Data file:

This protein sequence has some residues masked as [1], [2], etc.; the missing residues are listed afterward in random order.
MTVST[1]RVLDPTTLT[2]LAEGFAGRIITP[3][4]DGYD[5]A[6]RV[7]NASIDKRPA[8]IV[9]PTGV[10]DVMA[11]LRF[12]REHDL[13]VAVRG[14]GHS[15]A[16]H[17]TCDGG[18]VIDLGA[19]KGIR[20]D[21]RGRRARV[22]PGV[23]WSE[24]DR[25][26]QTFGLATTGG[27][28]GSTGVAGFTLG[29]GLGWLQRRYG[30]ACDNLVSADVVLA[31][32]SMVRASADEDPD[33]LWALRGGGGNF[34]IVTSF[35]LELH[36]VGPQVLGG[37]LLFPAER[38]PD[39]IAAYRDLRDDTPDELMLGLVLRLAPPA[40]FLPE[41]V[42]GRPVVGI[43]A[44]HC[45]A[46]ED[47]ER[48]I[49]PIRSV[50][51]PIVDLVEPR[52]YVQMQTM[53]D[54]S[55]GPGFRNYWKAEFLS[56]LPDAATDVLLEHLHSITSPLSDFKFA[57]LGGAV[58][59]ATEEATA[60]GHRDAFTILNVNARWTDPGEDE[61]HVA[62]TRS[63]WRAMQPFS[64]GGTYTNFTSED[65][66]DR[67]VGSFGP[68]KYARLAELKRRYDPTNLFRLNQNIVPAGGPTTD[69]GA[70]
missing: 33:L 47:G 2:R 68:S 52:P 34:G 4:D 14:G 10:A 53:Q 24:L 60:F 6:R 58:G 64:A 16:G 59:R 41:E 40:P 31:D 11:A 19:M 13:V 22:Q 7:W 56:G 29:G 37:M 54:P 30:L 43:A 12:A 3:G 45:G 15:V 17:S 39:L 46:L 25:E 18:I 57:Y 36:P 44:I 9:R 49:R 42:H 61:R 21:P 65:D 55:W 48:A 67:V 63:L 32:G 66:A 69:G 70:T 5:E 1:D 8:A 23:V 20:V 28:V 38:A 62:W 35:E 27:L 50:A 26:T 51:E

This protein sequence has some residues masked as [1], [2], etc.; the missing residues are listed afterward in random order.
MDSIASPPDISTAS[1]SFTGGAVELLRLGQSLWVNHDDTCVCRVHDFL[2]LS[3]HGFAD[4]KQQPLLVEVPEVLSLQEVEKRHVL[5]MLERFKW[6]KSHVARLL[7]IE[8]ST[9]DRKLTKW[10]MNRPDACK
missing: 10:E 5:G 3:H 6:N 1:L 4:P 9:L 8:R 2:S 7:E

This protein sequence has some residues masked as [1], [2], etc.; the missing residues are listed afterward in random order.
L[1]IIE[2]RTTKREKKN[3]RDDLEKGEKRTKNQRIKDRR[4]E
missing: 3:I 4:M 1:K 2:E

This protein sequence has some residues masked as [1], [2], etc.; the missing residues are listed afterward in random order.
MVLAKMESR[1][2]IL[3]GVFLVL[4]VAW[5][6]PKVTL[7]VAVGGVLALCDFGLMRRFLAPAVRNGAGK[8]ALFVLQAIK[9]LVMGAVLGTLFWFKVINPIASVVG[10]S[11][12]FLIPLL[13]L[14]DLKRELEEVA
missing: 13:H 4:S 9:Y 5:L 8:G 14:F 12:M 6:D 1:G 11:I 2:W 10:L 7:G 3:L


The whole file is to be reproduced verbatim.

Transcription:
This protein sequence has some residues masked as [1], [2], etc.; the missing residues are listed afterward in random order.
MTVST[1]RVLDPTTLT[2]LAEGFAGRIITP[3][4]DGYD[5]A[6]RV[7]NASIDKRPA[8]IV[9]PTGV[10]DVMA[11]LRF[12]REHDL[13]VAVRG[14]GHS[15]A[16]H[17]TCDGG[18]VIDLGA[19]KGIR[20]D[21]RGRRARV[22]PGV[23]WSE[24]DR[25][26]QTFGLATTGG[27][28]GSTGVAGFTLG[29]GLGWLQRRYG[30]ACDNLVSADVVLA[31][32]SMVRASADEDPD[33]LWALRGGGGNF[34]IVTSF[35]LELH[36]VGPQVLGG[37]LLFPAER[38]PD[39]IAAYRDLRDDTPDELMLGLVLRLAPPA[40]FLPE[41]V[42]GRPVVGI[43]A[44]HC[45]A[46]ED[47]ER[48]I[49]PIRSV[50][51]PIVDLVEPR[52]YVQMQTM[53]D[54]S[55]GPGFRNYWKAEFLS[56]LPDAATDVLLEHLHSITSPLSDFKFA[57]LGGAV[58][59]ATEEATA[60]GHRDAFTILNVNARWTDPGEDE[61]HVA[62]TRS[63]WRAMQPFS[64]GGTYTNFTSED[65][66]DR[67]VGSFGP[68]KYARLAELKRRYDPTNLFRLNQNIVPAGGPTTD[69]GA[70]
missing: 33:L 47:G 2:R 68:S 52:P 34:G 4:D 14:G 10:A 53:Q 24:L 60:F 6:R 58:G 64:A 16:G 59:R 41:E 40:P 31:D 11:A 19:M 13:V 22:Q 7:W 56:G 29:G 37:M 54:P 30:L 43:A 12:A 3:G 45:G 15:V 17:S 39:L 46:L 25:E 18:I 57:Y 36:P 44:I 9:R 49:R 42:H 61:R 21:P 65:D 55:W 48:A 67:V 63:L 32:G 66:A 69:G 70:T 5:E 1:D 8:A 23:V 20:V 28:V 38:A 62:W 35:E 27:L 50:A 26:T 51:E

This protein sequence has some residues masked as [1], [2], etc.; the missing residues are listed afterward in random order.
MDSIASPPDISTAS[1]SFTGGAVELLRLGQSLWVNHDDTCVCRVHDFL[2]LS[3]HGFAD[4]KQQPLLVEVPEVLSLQEVEKRHVL[5]MLERFKW[6]KSHVARLL[7]IE[8]ST[9]DRKLTKW[10]MNRPDACK
missing: 10:E 5:G 3:H 6:N 1:L 4:P 9:L 8:R 2:S 7:E

This protein sequence has some residues masked as [1], [2], etc.; the missing residues are listed afterward in random order.
L[1]IIE[2]RTTKREKKN[3]RDDLEKGEKRTKNQRIKDRR[4]E
missing: 3:I 4:M 1:K 2:E

This protein sequence has some residues masked as [1], [2], etc.; the missing residues are listed afterward in random order.
MVLAKMESR[1][2]IL[3]GVFLVL[4]VAW[5][6]PKVTL[7]VAVGGVLALCDFGLMRRFLAPAVRNGAGK[8]ALFVLQAIK[9]LVMGAVLGTLFWFKVINPIASVVG[10]S[11][12]FLIPLL[13]L[14]DLKRELEEVA
missing: 13:H 4:S 9:Y 5:L 8:G 14:F 12:M 6:D 1:G 11:I 2:W 10:L 7:G 3:L